Holy Spirit, Holy God

Then they asked him, “What must we do to do the works God requires?”

Jesus answered, “The work of God is this: to believe in the one he has sent.”

So they asked him, “What sign then will you give that we may see it and believe you? What will you do?  Our ancestors ate the manna in the wilderness; as it is written: ‘He gave them bread from heaven to eat.’”

Jesus said to them, “Very truly I tell you, it is not Moses who has given you the bread from heaven, but it is my Father who gives you the true bread from heaven.  For the bread of God is the bread that comes down from heaven and gives life to the world.”

“Sir,” they said, “always give us this bread.”

Then Jesus declared, “I am the bread of life. Whoever comes to me will never go hungry, and whoever believes in me will never be thirsty.

–          John 6:28-31


“We must not allow ourselves to get caught up in pursuing the more spectacular demonstrations of the Holy Spirit’s power.  To do so is dangerous.  Jesus warned the people of His day against the same thing.  They became enamored with His ability to do the unusual.  Finally, they just came right out and asked Him how they could get in on the action [John 6:28].  In His answer, Jesus pointed them away from the spectacular and back to the main thing [John 6:29].  That didn’t satisfy them.  They wanted to see more miracles.  They had lost sight of the purpose behind the things Jesus was doing.  So they tried to con Him into performing another wonder [John 6:30-31].

“Like so many today, they were sidetracked by the unusual.  But Jesus refused to use His power – God’s power – to satisfy man’s vain curiosity.  Jesus pointed them back once again to the real issue – who He was, why He came, and how to enter into eternal life.

“Jesus would not allow Himself to be reduced to a circus act. …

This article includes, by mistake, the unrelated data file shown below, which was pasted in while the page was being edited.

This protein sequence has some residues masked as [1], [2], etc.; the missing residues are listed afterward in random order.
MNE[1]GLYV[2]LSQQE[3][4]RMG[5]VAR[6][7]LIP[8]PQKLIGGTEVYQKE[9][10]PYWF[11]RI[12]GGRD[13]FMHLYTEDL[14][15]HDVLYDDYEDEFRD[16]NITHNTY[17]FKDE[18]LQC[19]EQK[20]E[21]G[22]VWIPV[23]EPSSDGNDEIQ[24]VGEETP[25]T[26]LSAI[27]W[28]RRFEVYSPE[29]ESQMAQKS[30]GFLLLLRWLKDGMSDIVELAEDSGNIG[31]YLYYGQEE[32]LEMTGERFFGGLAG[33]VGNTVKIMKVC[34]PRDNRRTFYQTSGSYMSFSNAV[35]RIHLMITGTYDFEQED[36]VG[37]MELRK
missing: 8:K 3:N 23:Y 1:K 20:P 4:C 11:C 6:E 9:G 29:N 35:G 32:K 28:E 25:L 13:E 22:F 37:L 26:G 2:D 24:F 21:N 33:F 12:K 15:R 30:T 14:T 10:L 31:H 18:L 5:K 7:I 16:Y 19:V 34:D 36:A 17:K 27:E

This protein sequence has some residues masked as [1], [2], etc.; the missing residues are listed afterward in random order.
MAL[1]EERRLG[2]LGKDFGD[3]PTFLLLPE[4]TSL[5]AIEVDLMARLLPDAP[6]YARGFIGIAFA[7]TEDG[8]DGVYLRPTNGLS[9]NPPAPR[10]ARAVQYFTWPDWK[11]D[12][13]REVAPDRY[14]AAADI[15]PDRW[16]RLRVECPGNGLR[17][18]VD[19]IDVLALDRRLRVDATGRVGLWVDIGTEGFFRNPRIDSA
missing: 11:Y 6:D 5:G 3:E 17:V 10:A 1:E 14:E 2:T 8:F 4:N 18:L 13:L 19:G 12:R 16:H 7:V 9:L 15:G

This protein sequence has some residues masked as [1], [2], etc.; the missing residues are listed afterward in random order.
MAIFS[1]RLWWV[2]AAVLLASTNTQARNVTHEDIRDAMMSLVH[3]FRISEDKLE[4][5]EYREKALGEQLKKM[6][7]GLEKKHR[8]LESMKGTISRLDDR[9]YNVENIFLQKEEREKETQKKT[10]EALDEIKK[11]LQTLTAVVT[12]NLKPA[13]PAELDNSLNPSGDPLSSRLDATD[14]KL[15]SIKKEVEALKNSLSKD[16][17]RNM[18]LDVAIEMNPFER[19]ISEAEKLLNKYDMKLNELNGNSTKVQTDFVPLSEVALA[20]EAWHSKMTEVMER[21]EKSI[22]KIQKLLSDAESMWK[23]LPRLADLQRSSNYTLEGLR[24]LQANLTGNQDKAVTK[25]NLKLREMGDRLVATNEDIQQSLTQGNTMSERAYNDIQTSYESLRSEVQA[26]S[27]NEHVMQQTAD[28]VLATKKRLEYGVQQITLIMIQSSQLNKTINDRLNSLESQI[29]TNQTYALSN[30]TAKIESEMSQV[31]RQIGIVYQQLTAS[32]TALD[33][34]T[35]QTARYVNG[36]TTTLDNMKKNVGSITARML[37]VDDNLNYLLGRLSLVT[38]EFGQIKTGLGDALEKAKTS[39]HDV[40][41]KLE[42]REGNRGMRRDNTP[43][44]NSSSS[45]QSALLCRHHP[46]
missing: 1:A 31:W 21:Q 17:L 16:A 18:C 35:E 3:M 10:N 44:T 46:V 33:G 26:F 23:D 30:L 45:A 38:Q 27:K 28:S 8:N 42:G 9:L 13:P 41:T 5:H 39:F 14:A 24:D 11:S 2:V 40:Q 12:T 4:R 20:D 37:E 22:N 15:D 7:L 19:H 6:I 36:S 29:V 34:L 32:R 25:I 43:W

“The Holy Spirit’s power cannot be harnessed.  His power cannot be used to accomplish anything other than the Father’s will.  He is not a candy dispenser.  He is not a vending machine.  He is not a genie waiting for someone to rub His lamp the right way.  He is holy God.”

–          Charles Stanley, The Wonderful Spirit-Filled Life



Our Sunday school class is still going through a Bible study of the Holy Spirit.  We are actually using a study guide written by Charles Stanley, but when I saw the quoted book in a used book clearance sale, I had to study deeper.  As stated a few days ago, I could almost quote from every page, the above quote covered parts of three pages.


I have mentioned before that Jesus did not perform parlor tricks.  Stanley calls it ‘a circus act.’  This instance in the Scripture above is one of those times.  Near the end of His ministry, Jesus tells the Pharisees that they will only get the sign of Jonah.


The Holy Spirit is Holy God.  He dwells within us as our Counselor and Advocate.  Jesus says that with a very small amount of faith that we can rearrange the landscape, tossing mountains into the sea.  But our power is limited by the nature of the Holy Spirit.  He only does the Father’s will.


Stanley also talks of the Holy Spirit not being a candy dispenser, vending machine, or genie in a magic lamp.  In each of those false metaphors, how does man get what he wants?  The candy dispenser has some kind of a crank or lever to push, pull or twist.  The vending machine has a coin slot to fill with coins.  (Yeah, modern ones have a slot for folding money and another for credit cards, but let’s keep it simple.)  And to get the genie to do our bidding, we must rub the lamp.


See the commonality?  In each case, we want something.  We do something.  We get God to serve us by giving us what we want.  God does not perform a circus act or do parlor tricks to please us.  We serve and worship God.  It is not the other way around.


But if we really believe that we serve God and God does not serve us, why are we still pushing, pulling and twisting knobs on the candy dispenser?  God promises us that He will supply our needs, but we want more.  There is an inherent problem with wanting more.  Our ‘needs’ is a finite concept.  Our ‘wants’ can, and usually does, become infinite.  Why do so many lottery winners lose it all?  They spend an amount of money that is more than they could imagine, thinking it infinite – but it is not.  The millionaire never stops at a million; he keeps making more.  ‘More’ is the word Satan uses when he pulls out the ‘Greed Card’.


But there is one prayer to the Holy Spirit that uses the word ‘more’ that He is most willing to fulfill.


Dear, Lord, I want more of You.  I want to be made more like You.  In Your Holy name I pray, Amen.


Soli Deo Gloria.  Only to God be the Glory.



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